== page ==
The Neuroprotective Role of Insulin Against MPP(+) -Induced Parkinson's Disease in Differentiated SH-SY5Y Cells.J Cell Biochem. 2016 Apr; 117(4):917-26.JC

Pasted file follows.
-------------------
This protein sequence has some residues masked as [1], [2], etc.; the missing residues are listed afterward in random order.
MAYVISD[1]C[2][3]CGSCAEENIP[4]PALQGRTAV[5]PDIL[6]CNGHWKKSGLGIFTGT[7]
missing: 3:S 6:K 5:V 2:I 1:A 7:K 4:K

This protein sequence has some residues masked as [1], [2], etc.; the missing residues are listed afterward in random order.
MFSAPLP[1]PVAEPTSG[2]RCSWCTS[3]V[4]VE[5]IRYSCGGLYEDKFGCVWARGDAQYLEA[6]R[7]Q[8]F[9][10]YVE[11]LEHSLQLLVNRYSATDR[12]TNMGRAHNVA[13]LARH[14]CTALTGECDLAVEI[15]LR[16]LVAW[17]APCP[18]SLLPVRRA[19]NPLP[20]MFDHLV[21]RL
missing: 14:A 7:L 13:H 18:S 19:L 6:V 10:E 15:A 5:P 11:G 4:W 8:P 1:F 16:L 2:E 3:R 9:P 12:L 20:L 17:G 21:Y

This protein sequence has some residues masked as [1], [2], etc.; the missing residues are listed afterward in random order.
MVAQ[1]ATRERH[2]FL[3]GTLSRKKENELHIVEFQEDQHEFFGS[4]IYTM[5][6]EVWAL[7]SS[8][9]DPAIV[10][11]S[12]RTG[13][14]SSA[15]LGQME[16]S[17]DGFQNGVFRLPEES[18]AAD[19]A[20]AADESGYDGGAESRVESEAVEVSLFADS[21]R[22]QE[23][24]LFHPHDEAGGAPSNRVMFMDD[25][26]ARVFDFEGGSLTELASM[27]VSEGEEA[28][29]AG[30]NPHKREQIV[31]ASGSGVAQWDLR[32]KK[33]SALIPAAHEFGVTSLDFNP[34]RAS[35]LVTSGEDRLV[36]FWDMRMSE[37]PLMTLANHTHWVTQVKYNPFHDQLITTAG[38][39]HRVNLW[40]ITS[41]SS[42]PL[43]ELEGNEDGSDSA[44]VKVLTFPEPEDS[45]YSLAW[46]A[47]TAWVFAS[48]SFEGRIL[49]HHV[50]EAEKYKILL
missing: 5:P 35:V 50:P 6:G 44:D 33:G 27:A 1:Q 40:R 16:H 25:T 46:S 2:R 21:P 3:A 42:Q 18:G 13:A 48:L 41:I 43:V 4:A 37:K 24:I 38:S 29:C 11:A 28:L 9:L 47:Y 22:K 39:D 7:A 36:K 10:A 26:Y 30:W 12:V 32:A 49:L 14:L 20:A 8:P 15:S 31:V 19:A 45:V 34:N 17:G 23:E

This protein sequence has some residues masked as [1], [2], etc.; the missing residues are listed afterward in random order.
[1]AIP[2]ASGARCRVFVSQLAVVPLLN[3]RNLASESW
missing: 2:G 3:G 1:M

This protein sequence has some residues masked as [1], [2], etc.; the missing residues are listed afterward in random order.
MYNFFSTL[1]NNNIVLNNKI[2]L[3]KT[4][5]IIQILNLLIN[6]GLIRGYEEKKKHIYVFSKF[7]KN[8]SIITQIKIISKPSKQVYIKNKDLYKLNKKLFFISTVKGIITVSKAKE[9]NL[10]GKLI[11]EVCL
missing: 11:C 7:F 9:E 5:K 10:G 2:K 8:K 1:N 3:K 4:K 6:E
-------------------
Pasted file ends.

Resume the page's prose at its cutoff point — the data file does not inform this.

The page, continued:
Parkinson's disease (PD) is a common chronic neurodegenerative disorder associated with aging that primarily caused by the death of dopaminergic neurons in the substantia nigra pars compacta (SN). Retinoic acid (RA)-differentiated human neuroblastoma SH-SY5Y cells (SH-SY5Y+RA) have been broadly utilized in studies of mechanisms of the pathogenesis underlying 1-Methyl-4-phenyl pyridinium (MPP(+))-induced PD models. Here, we investigated the neuroprotective mechanisms of insulin on MPP(+)-induced neurotoxicity on SH-SY5Y+RA cells. Recent studies suggest that insulin has a protective effect against oxidative stress but not been elucidated for PD. In this study, pretreatment of insulin prevented the cell death in a dose dependent manner and lowered nitric oxide (NO) release, reactive oxygen species (ROS), and calcium ion (Ca(2+)) influx induced by MPP(+). Insulin also elevated tyrosine hydroxylase (TH) and insulin signaling pathways in dopaminergic neuron through activating PI3K/Akt/GSK-3 survival pathways which in turn inhibits MPP(+)-induced iNOS and ERK activation, and Bax to Bcl-2 ratio. These results suggest that insulin has a protective effect on MPP(+)-neurotoxicity in SH-SY5Y+RA cells.